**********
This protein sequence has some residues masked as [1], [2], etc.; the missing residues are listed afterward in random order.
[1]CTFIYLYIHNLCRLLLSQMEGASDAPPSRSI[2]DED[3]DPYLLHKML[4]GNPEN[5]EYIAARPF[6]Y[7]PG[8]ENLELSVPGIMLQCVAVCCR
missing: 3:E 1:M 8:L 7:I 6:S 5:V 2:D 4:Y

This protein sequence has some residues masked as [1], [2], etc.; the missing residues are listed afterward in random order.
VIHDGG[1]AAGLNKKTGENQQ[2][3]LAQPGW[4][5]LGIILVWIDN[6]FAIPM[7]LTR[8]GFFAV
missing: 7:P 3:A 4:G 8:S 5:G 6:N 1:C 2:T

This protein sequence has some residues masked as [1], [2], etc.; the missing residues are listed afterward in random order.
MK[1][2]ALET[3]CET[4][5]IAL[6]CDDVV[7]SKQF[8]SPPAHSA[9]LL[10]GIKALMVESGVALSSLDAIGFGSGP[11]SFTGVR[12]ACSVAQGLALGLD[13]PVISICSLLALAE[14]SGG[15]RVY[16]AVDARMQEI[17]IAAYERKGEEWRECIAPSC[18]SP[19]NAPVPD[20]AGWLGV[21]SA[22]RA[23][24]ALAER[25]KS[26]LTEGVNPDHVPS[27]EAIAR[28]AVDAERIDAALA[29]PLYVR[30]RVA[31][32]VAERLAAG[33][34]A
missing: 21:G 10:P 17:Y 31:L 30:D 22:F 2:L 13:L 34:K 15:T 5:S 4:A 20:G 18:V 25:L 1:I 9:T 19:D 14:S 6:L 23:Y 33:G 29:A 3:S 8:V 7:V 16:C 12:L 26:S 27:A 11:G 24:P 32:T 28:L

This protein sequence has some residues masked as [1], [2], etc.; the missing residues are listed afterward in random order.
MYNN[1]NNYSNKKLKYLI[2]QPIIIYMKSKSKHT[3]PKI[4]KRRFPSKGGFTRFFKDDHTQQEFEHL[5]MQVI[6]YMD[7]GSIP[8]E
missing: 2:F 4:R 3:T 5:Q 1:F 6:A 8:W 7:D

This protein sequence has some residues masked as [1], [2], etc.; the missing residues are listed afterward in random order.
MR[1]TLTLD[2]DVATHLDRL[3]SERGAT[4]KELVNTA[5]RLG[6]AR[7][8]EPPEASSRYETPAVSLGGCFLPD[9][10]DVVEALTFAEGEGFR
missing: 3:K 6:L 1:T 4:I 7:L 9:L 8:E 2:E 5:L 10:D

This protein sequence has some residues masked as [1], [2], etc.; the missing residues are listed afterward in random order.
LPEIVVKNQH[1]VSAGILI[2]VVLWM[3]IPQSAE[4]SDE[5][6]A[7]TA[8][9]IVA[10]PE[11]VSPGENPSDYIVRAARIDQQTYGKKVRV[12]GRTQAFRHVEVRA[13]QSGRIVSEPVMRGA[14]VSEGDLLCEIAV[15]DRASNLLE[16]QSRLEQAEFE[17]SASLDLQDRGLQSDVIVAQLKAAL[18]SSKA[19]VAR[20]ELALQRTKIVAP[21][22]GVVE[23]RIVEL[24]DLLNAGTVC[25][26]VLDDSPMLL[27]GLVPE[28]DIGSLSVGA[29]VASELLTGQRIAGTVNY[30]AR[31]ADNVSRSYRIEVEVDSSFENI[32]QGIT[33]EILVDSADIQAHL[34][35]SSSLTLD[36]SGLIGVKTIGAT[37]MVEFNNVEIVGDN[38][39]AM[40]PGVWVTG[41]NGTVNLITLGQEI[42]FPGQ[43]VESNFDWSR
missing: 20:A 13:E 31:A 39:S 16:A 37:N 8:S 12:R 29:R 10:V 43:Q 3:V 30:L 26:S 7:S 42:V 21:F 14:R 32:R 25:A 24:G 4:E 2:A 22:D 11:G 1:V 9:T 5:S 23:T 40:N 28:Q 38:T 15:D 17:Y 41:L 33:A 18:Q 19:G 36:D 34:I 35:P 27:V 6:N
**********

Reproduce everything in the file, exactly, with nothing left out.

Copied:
This protein sequence has some residues masked as [1], [2], etc.; the missing residues are listed afterward in random order.
[1]CTFIYLYIHNLCRLLLSQMEGASDAPPSRSI[2]DED[3]DPYLLHKML[4]GNPEN[5]EYIAARPF[6]Y[7]PG[8]ENLELSVPGIMLQCVAVCCR
missing: 3:E 1:M 8:L 7:I 6:S 5:V 2:D 4:Y

This protein sequence has some residues masked as [1], [2], etc.; the missing residues are listed afterward in random order.
VIHDGG[1]AAGLNKKTGENQQ[2][3]LAQPGW[4][5]LGIILVWIDN[6]FAIPM[7]LTR[8]GFFAV
missing: 7:P 3:A 4:G 8:S 5:G 6:N 1:C 2:T

This protein sequence has some residues masked as [1], [2], etc.; the missing residues are listed afterward in random order.
MK[1][2]ALET[3]CET[4][5]IAL[6]CDDVV[7]SKQF[8]SPPAHSA[9]LL[10]GIKALMVESGVALSSLDAIGFGSGP[11]SFTGVR[12]ACSVAQGLALGLD[13]PVISICSLLALAE[14]SGG[15]RVY[16]AVDARMQEI[17]IAAYERKGEEWRECIAPSC[18]SP[19]NAPVPD[20]AGWLGV[21]SA[22]RA[23][24]ALAER[25]KS[26]LTEGVNPDHVPS[27]EAIAR[28]AVDAERIDAALA[29]PLYVR[30]RVA[31][32]VAERLAAG[33][34]A
missing: 21:G 10:P 17:Y 31:L 30:D 22:F 2:L 13:L 34:K 15:T 5:S 4:A 20:G 18:V 25:L 1:I 9:T 19:D 14:S 6:L 23:Y 33:G 29:A 3:S 8:V 7:V 16:C 12:L 26:S 27:A 11:G 24:P 32:T 28:L

This protein sequence has some residues masked as [1], [2], etc.; the missing residues are listed afterward in random order.
MYNN[1]NNYSNKKLKYLI[2]QPIIIYMKSKSKHT[3]PKI[4]KRRFPSKGGFTRFFKDDHTQQEFEHL[5]MQVI[6]YMD[7]GSIP[8]E
missing: 2:F 4:R 3:T 5:Q 1:F 6:A 8:W 7:D

This protein sequence has some residues masked as [1], [2], etc.; the missing residues are listed afterward in random order.
MR[1]TLTLD[2]DVATHLDRL[3]SERGAT[4]KELVNTA[5]RLG[6]AR[7][8]EPPEASSRYETPAVSLGGCFLPD[9][10]DVVEALTFAEGEGFR
missing: 3:K 6:L 1:T 4:I 7:L 9:L 8:E 2:E 5:L 10:D

This protein sequence has some residues masked as [1], [2], etc.; the missing residues are listed afterward in random order.
LPEIVVKNQH[1]VSAGILI[2]VVLWM[3]IPQSAE[4]SDE[5][6]A[7]TA[8][9]IVA[10]PE[11]VSPGENPSDYIVRAARIDQQTYGKKVRV[12]GRTQAFRHVEVRA[13]QSGRIVSEPVMRGA[14]VSEGDLLCEIAV[15]DRASNLLE[16]QSRLEQAEFE[17]SASLDLQDRGLQSDVIVAQLKAAL[18]SSKA[19]VAR[20]ELALQRTKIVAP[21][22]GVVE[23]RIVEL[24]DLLNAGTVC[25][26]VLDDSPMLL[27]GLVPE[28]DIGSLSVGA[29]VASELLTGQRIAGTVNY[30]AR[31]ADNVSRSYRIEVEVDSSFENI[32]QGIT[33]EILVDSADIQAHL[34][35]SSSLTLD[36]SGLIGVKTIGAT[37]MVEFNNVEIVGDN[38][39]AM[40]PGVWVTG[41]NGTVNLITLGQEI[42]FPGQ[43]VESNFDWSR
missing: 20:A 13:E 31:A 39:S 16:A 37:N 8:S 12:R 29:R 10:V 43:Q 3:V 30:L 26:S 7:S 42:V 21:F 14:R 32:R 25:A 24:G 4:E 2:A 22:D 11:G 1:V 9:T 5:S 23:T 40:N 28:Q 38:T 15:D 17:Y 41:L 33:A 18:Q 19:G 36:D 34:I 35:P 27:V 6:N